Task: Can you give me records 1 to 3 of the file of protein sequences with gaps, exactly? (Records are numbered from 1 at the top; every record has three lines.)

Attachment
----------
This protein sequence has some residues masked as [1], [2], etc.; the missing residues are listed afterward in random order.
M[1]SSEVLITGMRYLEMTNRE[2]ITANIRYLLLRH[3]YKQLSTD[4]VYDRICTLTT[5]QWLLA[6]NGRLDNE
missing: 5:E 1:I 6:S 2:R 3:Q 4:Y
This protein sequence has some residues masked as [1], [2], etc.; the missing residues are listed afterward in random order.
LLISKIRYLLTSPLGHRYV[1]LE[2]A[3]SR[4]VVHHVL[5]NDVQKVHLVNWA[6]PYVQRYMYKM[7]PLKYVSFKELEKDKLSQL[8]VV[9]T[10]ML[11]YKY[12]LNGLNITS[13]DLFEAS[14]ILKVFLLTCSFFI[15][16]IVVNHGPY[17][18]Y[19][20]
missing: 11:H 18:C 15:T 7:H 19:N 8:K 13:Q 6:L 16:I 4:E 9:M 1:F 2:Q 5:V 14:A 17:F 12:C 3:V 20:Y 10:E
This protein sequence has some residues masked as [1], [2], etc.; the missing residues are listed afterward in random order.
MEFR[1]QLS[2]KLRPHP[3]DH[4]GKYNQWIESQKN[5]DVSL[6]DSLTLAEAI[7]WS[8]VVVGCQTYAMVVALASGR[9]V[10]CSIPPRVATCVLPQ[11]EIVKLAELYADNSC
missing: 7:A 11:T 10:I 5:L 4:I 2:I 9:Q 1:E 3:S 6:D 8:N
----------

This protein sequence has some residues masked as [1], [2], etc.; the missing residues are listed afterward in random order.
M[1]SSEVLITGMRYLEMTNRE[2]ITANIRYLLLRH[3]YKQLSTD[4]VYDRICTLTT[5]QWLLA[6]NGRLDNE
missing: 5:E 1:I 6:S 2:R 3:Q 4:Y
This protein sequence has some residues masked as [1], [2], etc.; the missing residues are listed afterward in random order.
LLISKIRYLLTSPLGHRYV[1]LE[2]A[3]SR[4]VVHHVL[5]NDVQKVHLVNWA[6]PYVQRYMYKM[7]PLKYVSFKELEKDKLSQL[8]VV[9]T[10]ML[11]YKY[12]LNGLNITS[13]DLFEAS[14]ILKVFLLTCSFFI[15][16]IVVNHGPY[17][18]Y[19][20]
missing: 11:H 18:C 15:T 7:H 19:N 8:K 13:Q 6:L 16:I 4:E 9:M 1:F 2:Q 5:V 14:A 17:F 12:C 3:V 20:Y 10:E
This protein sequence has some residues masked as [1], [2], etc.; the missing residues are listed afterward in random order.
MEFR[1]QLS[2]KLRPHP[3]DH[4]GKYNQWIESQKN[5]DVSL[6]DSLTLAEAI[7]WS[8]VVVGCQTYAMVVALASGR[9]V[10]CSIPPRVATCVLPQ[11]EIVKLAELYADNSC
missing: 7:A 11:T 10:I 5:L 4:I 2:I 9:Q 1:E 3:S 6:D 8:N